Post-globalization aliyah: We must make immediate preparations

One thing the coronavirus and the economic and environmental crises have taught us is that Israel must make preparations to ensure our country’s independence and self-reliance in all fields. Israel must also make immediate preparations for mass aliyah from Western countries.

Our worldwide culture of competition, over-consumption and over-population combined with increasing gaps between the rich and poor and the destruction of the earth’s eco-systems can only lead to calamity. The coronavirus and current economic collapse are just the beginning. Jews in the Western world will be affected by these crises and by rising anti-Semitism. Israel, which is known for its Zionist spirit of self-reliance and abilitiy to adapt in times of crisis – such as its success in combating the current pandemic – has the opportunity to attract hundreds of thousands, if not millions of Jews from the Western world.

New policies to attract Western Jews

New situations call for new policies. The first waves of aliyah originated for the most part in Eastern Europe, where the rulers were anti-Semitic dictators and the majority of the population lived in near slavery. The fact that most Jews also opposed the Czarist and monarchic systems and yearned for a just society does not mean that they wished for the socialist dictatorships, such as the anti-Semitic and murderous systems which materialized following the 1917 Russian Revolution.


The Zionist collectives (kibbutzim and moshavim) that were established in the decades before and following 1948 played a vital role in creating Israel and in defending it in the decades to come. At first nearly the entire Jewish population lived in a small area in the center of the country. The fact that hundreds of thousands of Zionist idealists established hundreds of kibbutzim and moshavim in the north and south of the country were imperative in establishing and defending the country’s borders. These, for the most part highly-educated and competent founders of the collectives endured decades of attacks and made great sacrifices. They absorbed or served as a starting point for many olim and hundreds of thousands of foreign volunteers spent the happiest years of their lives on kibbutzim.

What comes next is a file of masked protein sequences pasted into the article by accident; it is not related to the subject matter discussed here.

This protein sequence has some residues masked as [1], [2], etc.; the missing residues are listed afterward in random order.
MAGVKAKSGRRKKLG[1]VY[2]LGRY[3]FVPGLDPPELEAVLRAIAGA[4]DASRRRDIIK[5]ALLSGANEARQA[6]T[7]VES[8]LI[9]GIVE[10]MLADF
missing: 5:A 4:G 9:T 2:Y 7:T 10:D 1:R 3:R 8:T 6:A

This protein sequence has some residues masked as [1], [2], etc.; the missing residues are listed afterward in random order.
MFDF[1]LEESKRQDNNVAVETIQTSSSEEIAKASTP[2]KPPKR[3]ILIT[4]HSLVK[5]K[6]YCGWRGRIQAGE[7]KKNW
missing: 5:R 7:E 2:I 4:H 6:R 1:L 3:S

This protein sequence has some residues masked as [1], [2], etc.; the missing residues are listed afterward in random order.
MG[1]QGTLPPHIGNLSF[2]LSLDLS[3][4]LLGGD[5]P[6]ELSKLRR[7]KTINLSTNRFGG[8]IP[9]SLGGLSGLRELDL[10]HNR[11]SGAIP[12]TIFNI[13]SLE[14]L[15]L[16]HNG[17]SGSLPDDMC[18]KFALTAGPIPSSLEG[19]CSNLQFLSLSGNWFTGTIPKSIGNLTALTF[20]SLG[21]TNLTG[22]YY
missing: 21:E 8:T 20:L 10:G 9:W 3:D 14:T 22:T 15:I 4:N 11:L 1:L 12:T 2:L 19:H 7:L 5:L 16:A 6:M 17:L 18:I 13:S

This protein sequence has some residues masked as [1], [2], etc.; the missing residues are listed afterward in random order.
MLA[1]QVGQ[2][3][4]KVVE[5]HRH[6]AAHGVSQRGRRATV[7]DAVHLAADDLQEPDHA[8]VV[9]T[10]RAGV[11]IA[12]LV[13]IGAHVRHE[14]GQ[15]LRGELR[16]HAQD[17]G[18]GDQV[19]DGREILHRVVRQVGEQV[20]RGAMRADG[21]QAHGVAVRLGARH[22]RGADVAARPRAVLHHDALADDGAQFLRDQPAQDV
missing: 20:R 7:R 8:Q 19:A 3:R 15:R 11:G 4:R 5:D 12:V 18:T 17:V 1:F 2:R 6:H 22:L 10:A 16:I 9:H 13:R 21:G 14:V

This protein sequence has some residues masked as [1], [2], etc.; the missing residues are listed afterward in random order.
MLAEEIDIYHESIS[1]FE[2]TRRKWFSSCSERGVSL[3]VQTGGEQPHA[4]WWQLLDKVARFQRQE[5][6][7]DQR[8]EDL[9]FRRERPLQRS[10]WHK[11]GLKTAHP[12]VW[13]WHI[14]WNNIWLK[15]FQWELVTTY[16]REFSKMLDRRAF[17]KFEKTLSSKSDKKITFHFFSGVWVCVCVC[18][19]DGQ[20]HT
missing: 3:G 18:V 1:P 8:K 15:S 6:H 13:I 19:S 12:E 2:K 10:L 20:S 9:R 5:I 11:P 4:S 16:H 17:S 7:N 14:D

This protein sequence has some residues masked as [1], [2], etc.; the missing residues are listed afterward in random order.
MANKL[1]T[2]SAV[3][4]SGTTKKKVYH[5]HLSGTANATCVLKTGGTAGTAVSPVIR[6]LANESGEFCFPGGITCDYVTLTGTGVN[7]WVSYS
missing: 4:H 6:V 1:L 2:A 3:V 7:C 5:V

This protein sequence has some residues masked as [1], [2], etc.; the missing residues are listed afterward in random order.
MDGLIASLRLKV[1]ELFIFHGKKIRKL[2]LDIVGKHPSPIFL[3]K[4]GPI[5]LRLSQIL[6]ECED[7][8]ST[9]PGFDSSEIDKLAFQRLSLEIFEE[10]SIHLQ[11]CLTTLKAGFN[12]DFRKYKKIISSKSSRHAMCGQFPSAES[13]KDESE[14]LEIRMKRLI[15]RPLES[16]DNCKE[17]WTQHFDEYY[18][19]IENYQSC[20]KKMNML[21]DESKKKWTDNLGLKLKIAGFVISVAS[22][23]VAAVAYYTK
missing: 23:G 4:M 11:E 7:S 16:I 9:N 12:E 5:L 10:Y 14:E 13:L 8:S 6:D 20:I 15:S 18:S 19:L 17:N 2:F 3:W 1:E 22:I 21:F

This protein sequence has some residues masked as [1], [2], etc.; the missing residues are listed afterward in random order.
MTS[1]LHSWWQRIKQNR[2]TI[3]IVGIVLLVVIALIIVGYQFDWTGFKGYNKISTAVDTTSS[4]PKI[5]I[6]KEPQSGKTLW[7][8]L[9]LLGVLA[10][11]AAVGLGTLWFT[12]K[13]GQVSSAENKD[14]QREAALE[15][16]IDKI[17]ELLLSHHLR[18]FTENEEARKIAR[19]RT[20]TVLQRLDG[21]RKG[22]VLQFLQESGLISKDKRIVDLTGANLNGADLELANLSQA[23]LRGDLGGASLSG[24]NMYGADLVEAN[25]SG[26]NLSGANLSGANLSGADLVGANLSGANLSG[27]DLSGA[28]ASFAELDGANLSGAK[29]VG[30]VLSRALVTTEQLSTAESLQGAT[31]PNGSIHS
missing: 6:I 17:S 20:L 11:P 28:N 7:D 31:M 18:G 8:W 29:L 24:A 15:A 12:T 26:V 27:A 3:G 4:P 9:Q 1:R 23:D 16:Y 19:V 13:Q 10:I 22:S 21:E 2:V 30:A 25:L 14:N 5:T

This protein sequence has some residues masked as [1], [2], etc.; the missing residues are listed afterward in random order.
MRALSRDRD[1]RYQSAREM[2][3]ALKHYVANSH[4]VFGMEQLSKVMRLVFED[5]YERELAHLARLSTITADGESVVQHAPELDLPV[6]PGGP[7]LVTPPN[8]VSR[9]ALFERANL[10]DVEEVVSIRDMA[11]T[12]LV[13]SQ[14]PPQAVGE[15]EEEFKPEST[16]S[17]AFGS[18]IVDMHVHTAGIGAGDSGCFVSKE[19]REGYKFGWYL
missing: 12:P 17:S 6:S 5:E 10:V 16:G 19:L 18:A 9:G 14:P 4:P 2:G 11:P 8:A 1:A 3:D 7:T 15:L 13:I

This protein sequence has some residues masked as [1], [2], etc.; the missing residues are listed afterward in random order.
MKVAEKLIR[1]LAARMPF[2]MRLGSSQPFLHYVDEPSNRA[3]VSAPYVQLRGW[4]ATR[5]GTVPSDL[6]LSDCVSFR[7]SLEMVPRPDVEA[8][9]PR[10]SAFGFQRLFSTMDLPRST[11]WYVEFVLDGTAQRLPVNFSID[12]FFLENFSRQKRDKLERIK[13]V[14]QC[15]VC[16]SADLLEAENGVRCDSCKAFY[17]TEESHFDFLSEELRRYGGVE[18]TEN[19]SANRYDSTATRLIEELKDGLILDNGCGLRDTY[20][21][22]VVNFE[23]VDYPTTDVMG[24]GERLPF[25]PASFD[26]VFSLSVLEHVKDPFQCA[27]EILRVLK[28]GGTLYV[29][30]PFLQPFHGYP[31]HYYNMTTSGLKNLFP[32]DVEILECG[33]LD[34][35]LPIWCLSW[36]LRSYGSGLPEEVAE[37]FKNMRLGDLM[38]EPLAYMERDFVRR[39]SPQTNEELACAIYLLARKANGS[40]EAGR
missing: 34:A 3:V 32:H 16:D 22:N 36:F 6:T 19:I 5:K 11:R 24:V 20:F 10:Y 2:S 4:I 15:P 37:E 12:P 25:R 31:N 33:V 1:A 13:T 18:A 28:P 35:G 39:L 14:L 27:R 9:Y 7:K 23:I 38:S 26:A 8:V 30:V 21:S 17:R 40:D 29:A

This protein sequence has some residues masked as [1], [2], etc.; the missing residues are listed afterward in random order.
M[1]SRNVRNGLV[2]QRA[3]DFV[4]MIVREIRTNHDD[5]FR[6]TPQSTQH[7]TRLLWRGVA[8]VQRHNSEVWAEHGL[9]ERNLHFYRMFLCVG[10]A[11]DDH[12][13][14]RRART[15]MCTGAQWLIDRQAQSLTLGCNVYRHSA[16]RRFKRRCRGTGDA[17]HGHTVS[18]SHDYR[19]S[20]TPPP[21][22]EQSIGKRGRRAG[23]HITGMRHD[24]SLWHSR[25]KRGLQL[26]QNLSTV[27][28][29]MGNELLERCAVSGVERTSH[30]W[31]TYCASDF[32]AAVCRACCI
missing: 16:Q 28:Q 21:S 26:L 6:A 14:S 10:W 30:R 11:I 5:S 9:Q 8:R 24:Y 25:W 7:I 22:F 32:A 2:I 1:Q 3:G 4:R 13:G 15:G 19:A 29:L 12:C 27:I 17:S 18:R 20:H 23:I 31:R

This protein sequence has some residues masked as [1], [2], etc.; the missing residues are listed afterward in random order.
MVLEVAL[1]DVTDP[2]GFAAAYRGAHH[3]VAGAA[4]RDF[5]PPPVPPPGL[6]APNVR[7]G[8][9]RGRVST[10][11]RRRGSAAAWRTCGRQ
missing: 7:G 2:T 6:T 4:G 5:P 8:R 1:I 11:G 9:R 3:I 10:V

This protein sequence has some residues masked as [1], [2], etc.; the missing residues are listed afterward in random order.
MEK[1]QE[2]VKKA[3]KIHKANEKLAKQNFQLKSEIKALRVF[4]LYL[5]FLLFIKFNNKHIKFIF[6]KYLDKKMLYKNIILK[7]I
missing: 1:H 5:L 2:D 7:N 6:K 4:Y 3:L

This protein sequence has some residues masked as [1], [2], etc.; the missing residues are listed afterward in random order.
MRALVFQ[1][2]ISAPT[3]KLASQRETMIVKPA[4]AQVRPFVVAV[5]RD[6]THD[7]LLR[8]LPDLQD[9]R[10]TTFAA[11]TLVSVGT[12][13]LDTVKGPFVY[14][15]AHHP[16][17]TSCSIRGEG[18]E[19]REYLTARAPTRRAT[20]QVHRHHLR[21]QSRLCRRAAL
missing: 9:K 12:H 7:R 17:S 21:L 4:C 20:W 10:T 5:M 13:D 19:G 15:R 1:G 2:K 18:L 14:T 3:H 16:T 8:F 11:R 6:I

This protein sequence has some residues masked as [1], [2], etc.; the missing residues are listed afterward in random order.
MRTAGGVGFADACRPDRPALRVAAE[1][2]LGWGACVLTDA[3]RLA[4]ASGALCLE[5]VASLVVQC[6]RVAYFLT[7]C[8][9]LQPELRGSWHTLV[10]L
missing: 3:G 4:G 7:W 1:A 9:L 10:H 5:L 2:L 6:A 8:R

Let’s agree that Zionism succeeded, no matter how we defined ourselves politically

These collectives were economically successful – less than 3% of the population were responsible for around 10% of GNP. However the economic crises of the 1970s and 1980s combined with the rise to power of right-wing parties made the survival of the kibbutzim impossible. The capitalistic policies during the Cold War were also successful, and probably necessary since we relied on the United States.

Today there are some 70 cooperative kibbutzim and some 200 privatized kibbutzim. The privatized kibbutzim are depressing places. No matter how hard they tried the lack of investments, enormous interest rates and plethora of government restrictions turned them into depressing suburbs in areas without medical care and public transport.

Politics should not impede the aliyah of Western Jews

Most Western Jews are fairly liberal. I have met many who would love to live on a kibbutz – as well as many Israelis. The government, JNF and Jewish Agency must make land available in the Negev, Arava and Galilee where hundreds of new settlements can be built. Jews from around the world can then build collective settlements, religious settlements or privatized settlements – without restrictions. Policies should not only benefit the wealthy, young and religious.

Israel grew tremendously during its pre-State socialist era and its globalized era of the past four decades. Now we are entering a new era. Today there are too many government restrictions which hinder the aliyah of Jews from the West. We must get rid of outdated Cold War polemics.

Israel must also be a homeland for liberal Jews and older Jews, including those of pension age. We must all consider ourselves Zionists and we must all have the opportunity to live as we please.

About the Author
Asaf Shimoni is an author, journalist and translator who returned to Israel in 2016 after spending 40 years abroad, most of them in the Netherlands. He grew up near Boston, made aliyah while living on a kibbutz (from 1973 to 1976), and graduated from Syracuse University in 1978. He also lived some 5 years in Sicily. He is currently in Amsterdam to sort our affairs. He believes that the media should be as critical and truthful as possible.
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